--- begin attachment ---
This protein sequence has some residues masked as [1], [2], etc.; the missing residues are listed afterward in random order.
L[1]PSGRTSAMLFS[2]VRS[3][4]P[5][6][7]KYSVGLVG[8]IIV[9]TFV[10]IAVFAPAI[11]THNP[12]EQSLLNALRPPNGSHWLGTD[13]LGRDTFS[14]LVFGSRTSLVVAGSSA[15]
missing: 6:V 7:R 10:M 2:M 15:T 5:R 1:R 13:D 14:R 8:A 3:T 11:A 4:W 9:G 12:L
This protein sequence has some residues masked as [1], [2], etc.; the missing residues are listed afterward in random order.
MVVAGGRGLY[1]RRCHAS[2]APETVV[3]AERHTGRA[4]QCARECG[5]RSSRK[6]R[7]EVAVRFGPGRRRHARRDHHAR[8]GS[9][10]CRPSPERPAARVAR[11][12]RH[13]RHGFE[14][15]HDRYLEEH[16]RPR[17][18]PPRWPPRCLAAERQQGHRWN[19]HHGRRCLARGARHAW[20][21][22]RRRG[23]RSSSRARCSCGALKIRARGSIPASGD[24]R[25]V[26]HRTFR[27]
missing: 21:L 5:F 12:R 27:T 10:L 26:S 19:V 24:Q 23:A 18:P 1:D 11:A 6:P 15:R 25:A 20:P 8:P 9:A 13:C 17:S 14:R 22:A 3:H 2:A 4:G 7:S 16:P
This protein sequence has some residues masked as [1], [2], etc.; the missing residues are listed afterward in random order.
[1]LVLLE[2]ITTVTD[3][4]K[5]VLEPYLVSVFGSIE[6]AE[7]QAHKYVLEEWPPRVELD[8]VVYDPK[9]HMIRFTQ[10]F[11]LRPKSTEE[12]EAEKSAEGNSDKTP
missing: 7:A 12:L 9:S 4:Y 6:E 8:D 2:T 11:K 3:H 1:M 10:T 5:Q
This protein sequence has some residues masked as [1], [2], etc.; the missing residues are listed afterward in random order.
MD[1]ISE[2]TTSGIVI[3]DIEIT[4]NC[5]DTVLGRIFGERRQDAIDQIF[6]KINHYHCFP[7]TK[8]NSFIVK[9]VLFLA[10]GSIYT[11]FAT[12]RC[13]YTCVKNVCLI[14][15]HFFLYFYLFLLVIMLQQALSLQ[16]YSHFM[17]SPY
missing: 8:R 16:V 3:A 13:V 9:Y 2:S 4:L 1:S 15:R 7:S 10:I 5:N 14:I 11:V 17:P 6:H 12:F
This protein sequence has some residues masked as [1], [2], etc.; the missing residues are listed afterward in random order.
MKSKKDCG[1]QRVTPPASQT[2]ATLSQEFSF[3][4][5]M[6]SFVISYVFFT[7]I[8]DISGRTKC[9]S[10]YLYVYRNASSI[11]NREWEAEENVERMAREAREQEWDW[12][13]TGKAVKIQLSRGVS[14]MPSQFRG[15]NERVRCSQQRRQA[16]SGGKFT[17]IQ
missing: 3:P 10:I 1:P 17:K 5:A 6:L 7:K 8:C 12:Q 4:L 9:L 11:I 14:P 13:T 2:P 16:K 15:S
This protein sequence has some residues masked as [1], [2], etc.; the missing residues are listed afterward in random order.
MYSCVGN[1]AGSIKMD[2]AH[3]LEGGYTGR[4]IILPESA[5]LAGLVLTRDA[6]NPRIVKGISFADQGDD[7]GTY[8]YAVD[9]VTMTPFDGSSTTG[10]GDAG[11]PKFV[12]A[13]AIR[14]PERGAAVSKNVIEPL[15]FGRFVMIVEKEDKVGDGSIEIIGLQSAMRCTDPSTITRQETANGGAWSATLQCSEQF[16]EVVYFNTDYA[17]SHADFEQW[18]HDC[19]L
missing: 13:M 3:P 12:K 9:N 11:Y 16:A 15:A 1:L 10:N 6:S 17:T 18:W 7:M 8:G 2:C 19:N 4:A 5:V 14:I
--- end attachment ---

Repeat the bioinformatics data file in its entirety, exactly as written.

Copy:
This protein sequence has some residues masked as [1], [2], etc.; the missing residues are listed afterward in random order.
L[1]PSGRTSAMLFS[2]VRS[3][4]P[5][6][7]KYSVGLVG[8]IIV[9]TFV[10]IAVFAPAI[11]THNP[12]EQSLLNALRPPNGSHWLGTD[13]LGRDTFS[14]LVFGSRTSLVVAGSSA[15]
missing: 6:V 7:R 10:M 2:M 15:T 5:R 1:R 13:D 14:R 8:A 3:T 11:A 4:W 9:G 12:L
This protein sequence has some residues masked as [1], [2], etc.; the missing residues are listed afterward in random order.
MVVAGGRGLY[1]RRCHAS[2]APETVV[3]AERHTGRA[4]QCARECG[5]RSSRK[6]R[7]EVAVRFGPGRRRHARRDHHAR[8]GS[9][10]CRPSPERPAARVAR[11][12]RH[13]RHGFE[14][15]HDRYLEEH[16]RPR[17][18]PPRWPPRCLAAERQQGHRWN[19]HHGRRCLARGARHAW[20][21][22]RRRG[23]RSSSRARCSCGALKIRARGSIPASGD[24]R[25]V[26]HRTFR[27]
missing: 21:L 5:F 12:R 27:T 10:L 26:S 19:V 24:Q 23:A 18:P 1:D 11:A 6:P 15:R 25:A 20:P 8:P 9:A 13:C 17:S 14:R 22:A 3:H 2:A 4:G 7:S 16:P
This protein sequence has some residues masked as [1], [2], etc.; the missing residues are listed afterward in random order.
[1]LVLLE[2]ITTVTD[3][4]K[5]VLEPYLVSVFGSIE[6]AE[7]QAHKYVLEEWPPRVELD[8]VVYDPK[9]HMIRFTQ[10]F[11]LRPKSTEE[12]EAEKSAEGNSDKTP
missing: 7:A 12:L 9:S 4:Y 6:E 8:D 2:T 11:K 3:H 1:M 10:T 5:Q
This protein sequence has some residues masked as [1], [2], etc.; the missing residues are listed afterward in random order.
MD[1]ISE[2]TTSGIVI[3]DIEIT[4]NC[5]DTVLGRIFGERRQDAIDQIF[6]KINHYHCFP[7]TK[8]NSFIVK[9]VLFLA[10]GSIYT[11]FAT[12]RC[13]YTCVKNVCLI[14][15]HFFLYFYLFLLVIMLQQALSLQ[16]YSHFM[17]SPY
missing: 8:R 16:V 3:A 13:V 9:Y 2:S 4:L 1:S 15:R 7:S 10:I 5:N 14:I 11:V 17:P 6:H 12:F
This protein sequence has some residues masked as [1], [2], etc.; the missing residues are listed afterward in random order.
MKSKKDCG[1]QRVTPPASQT[2]ATLSQEFSF[3][4][5]M[6]SFVISYVFFT[7]I[8]DISGRTKC[9]S[10]YLYVYRNASSI[11]NREWEAEENVERMAREAREQEWDW[12][13]TGKAVKIQLSRGVS[14]MPSQFRG[15]NERVRCSQQRRQA[16]SGGKFT[17]IQ
missing: 3:P 10:I 1:P 17:K 5:A 6:L 7:K 8:C 12:Q 4:L 9:L 11:I 14:P 13:T 2:P 16:K 15:S
This protein sequence has some residues masked as [1], [2], etc.; the missing residues are listed afterward in random order.
MYSCVGN[1]AGSIKMD[2]AH[3]LEGGYTGR[4]IILPESA[5]LAGLVLTRDA[6]NPRIVKGISFADQGDD[7]GTY[8]YAVD[9]VTMTPFDGSSTTG[10]GDAG[11]PKFV[12]A[13]AIR[14]PERGAAVSKNVIEPL[15]FGRFVMIVEKEDKVGDGSIEIIGLQSAMRCTDPSTITRQETANGGAWSATLQCSEQF[16]EVVYFNTDYA[17]SHADFEQW[18]HDC[19]L
missing: 13:M 3:P 12:K 9:N 11:Y 16:A 15:A 1:L 10:N 6:S 17:T 18:W 7:M 8:G 2:C 19:N 4:A 5:V 14:I